"That was a magical time," says Doone. It was the mid-'70s. CJT was located on W. Main Street, across from what is now Bicentennial Park. "Since our classes were at the end of spring, we took advantage
of the park setting," says Doone. Theater alfresco - before Actor's Theater at Schiller Park was even a twinkle in the eye.
Donna Doone was hired in 1971, by then-executive director Lloyd Lewis, as a dance and drama instructor for CJT. Not that anyone in CJT ever stayed in one role. "I remember two nights when I helped lay down a new tile floor in the theater," she says. In the theater, everyone pitches in when work needs doing, and, at times, they even improvise. Doone's background in special-needs education, for example, motivated her to bring a group of severely mentally retarded children from the Columbus State Institute to classes at CJT one year. "The children blended together beautifully," says Doone.
Theater has a way of doing that. Blending diverse groups. Making magic. Doone talks about the Hagu stick that is passed around at the end of each of her classes. The child holds it and recites something about the class they liked. "The comments must be positive," says Doone. "I call it a magic stick."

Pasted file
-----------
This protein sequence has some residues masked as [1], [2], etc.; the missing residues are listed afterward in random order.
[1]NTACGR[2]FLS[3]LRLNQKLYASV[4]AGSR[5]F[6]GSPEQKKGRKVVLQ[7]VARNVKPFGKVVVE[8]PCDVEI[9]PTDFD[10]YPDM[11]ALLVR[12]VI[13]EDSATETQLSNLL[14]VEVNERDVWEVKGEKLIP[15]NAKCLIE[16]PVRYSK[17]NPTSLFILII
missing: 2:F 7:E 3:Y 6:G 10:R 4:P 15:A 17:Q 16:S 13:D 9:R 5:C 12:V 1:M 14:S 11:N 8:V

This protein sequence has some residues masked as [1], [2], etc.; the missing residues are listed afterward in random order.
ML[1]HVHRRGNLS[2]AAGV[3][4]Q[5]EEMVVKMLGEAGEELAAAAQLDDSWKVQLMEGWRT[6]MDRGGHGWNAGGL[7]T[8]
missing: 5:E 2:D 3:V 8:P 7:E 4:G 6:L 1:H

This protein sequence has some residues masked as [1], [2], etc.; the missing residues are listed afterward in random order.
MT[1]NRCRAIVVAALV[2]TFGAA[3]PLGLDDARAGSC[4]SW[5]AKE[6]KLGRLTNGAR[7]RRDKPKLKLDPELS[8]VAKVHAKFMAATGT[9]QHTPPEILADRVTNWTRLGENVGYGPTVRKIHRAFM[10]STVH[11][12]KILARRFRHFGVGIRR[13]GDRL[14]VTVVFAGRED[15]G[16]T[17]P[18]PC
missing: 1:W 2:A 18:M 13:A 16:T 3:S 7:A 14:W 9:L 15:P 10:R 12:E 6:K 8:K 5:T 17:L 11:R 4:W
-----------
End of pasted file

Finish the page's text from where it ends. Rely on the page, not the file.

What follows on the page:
One day, a child challenged that. "It just looks like a stick painted gold," said the child. "No, it has magic in it," Doone insisted. "Come hold it. See if you can feel the magic." The child approached and took the stick in his hand. He walked away a believer. "When you want to believe, it doesn't take much convincing," says Doone.
Carol Brand is sitting in the audience of a CCT production of "The Best Christmas Pageant Ever." She directed this production, so she is all too aware that something has gone wrong. Very wrong.
A young girl in a pivotal role is due to make her entrance. Only she doesn't appear. Brand sends a runner to find out why. "She hit her head," the runner tells Brand. "Is she all right?" Brand asks. At that moment, however, another young girl walks out on stage, speaking the injured girl's lines. Later, the injured girl, now recovered, steps into the role of her stand-in.
"Children are amazing," says Brand, who has been with CCT since 1977, as teacher, director, and actress. "They know each other's lines by the time the show starts."
Brand arrived at CCT when it was still CJT, and Jeanne Ann Wolfe-Weaver was in charge.
"We taught creative dramatics, primar-ily to young children, grades K through eight," she says. Creative dramatics, Brand explains, is a teaching tool that allows children to access their inner creativity.
"It lets them experience what it's like to be someone else," she says.
Education is still a sizeable component of CCT. A touring troupe, initiated by Wolfe-Weaver, still goes on the road each year to bring children's theater to schools across central Ohio, and the Child Writing Project continues virtually unchanged from the format created by Helen Fashbaugh, Wolfe-Weaver's successor. Under this project, 10-year-old children are invited to write a play and submit it for possible production by the touring troupe.